The plaintiff has the burden to present evidence of consciously paralleled pricing supplemented with one or more plus factors. See Todorov v. DCH Healthcare Auth., 921 F.2d 1438, 1456 n. 30 (11th Cir.1991), However, even after carrying the initial burden, a court must still conclude, based upon all the evidence before it, that the plaintiff's evidence tends to exclude the possibility of independent action. See Monsanto, 465 U.S. at 764 & 768; Matsushita, 475 U.S. at 588; see also In re Baby Food, 166 F.3d at 122. As noted, the class identified parallel pricing. The class also asserts several possible plus factors. The court rejects all22 but one, concluding that "we believe the evidence of price verification communications among competitors" constitutes a sufficient plus factor. Ante at 1065-66.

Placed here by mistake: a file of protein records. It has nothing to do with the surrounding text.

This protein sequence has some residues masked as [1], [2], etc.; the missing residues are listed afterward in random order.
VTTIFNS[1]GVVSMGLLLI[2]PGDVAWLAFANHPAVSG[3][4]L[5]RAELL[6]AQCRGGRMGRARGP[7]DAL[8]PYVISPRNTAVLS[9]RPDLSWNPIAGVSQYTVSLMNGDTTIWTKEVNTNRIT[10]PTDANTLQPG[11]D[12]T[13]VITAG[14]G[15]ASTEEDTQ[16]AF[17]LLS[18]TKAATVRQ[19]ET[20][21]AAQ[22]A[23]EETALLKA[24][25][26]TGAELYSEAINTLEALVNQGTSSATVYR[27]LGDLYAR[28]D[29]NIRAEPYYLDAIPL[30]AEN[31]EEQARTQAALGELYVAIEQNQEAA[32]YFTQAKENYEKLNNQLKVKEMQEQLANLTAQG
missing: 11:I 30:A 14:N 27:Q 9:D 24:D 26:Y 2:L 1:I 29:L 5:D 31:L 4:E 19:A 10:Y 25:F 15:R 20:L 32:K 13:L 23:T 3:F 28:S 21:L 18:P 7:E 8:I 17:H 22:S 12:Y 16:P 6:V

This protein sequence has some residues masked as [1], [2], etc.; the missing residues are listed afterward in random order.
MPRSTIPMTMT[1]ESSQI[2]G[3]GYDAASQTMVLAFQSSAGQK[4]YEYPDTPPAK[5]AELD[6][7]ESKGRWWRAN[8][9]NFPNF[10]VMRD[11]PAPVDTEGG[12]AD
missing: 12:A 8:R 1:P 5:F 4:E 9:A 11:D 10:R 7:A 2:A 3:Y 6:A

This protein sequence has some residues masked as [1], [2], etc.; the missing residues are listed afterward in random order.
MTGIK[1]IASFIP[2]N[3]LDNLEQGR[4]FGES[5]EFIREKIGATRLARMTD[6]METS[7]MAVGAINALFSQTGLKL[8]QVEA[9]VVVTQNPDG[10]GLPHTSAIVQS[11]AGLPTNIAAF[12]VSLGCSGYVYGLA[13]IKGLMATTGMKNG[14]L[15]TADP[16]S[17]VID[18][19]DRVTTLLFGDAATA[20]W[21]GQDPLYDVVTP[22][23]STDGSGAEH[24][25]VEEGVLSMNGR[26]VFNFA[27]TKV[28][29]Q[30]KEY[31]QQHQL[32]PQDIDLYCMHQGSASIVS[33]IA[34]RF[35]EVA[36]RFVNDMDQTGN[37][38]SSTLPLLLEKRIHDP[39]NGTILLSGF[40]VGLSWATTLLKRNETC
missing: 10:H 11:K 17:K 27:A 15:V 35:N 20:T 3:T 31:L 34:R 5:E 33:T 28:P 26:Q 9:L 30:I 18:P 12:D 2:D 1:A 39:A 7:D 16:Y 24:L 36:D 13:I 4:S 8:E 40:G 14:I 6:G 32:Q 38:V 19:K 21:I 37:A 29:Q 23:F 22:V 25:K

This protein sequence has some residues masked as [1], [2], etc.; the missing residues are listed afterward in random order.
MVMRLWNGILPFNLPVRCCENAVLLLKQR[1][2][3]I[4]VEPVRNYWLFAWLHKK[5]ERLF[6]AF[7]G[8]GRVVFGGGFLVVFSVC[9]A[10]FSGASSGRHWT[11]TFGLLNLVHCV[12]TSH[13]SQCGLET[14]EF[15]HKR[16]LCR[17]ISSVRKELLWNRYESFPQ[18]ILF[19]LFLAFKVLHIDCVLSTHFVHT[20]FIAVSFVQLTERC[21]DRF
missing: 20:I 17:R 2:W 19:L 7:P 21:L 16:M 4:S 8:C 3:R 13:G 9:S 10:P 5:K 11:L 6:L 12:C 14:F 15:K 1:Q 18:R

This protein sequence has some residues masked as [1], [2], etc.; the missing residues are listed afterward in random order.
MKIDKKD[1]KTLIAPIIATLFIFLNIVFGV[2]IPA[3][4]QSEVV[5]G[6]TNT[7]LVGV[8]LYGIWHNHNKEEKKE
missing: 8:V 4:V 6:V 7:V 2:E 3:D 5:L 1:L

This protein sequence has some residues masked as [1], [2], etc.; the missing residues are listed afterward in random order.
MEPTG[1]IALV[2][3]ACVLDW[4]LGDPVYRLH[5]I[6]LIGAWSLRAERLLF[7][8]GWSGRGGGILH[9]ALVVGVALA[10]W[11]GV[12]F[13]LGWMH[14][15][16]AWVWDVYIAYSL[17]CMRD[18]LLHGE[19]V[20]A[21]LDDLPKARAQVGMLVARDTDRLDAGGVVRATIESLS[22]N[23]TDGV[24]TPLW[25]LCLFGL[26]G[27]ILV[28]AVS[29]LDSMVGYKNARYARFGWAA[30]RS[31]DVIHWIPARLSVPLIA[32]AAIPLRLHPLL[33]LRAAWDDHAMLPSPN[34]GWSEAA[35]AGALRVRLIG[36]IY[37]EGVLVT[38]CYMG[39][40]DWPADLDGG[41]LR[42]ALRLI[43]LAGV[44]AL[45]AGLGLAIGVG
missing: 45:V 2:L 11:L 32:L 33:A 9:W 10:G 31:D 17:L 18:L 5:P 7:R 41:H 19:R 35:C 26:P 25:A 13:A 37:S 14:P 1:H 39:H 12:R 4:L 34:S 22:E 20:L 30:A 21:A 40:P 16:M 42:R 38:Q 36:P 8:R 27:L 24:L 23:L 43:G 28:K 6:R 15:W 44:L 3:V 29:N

In my view, the class's price verification evidence is far too ambiguous to constitute a plus factor that supports an inference of conspiracy. Cf. Corner Pocket, 123 F.3d at 1112 (finding a letter to be too ambiguous to help the plaintiffs defeat summary judgment). In any event, considering the evidence as a whole, the price verification evidence does not tend to exclude the possibility of independent action, as required under Monsanto and Matsushita, since other significant events strongly suggest independent action. The fundamental difficulty with the class's argument regarding price verifications is that it assumes a conspiracy first, and then sets out to "prove" it. And the court has apparently adopted this approach. However, a litigant may not proceed by first assuming a conspiracy and then explaining the evidence accordingly.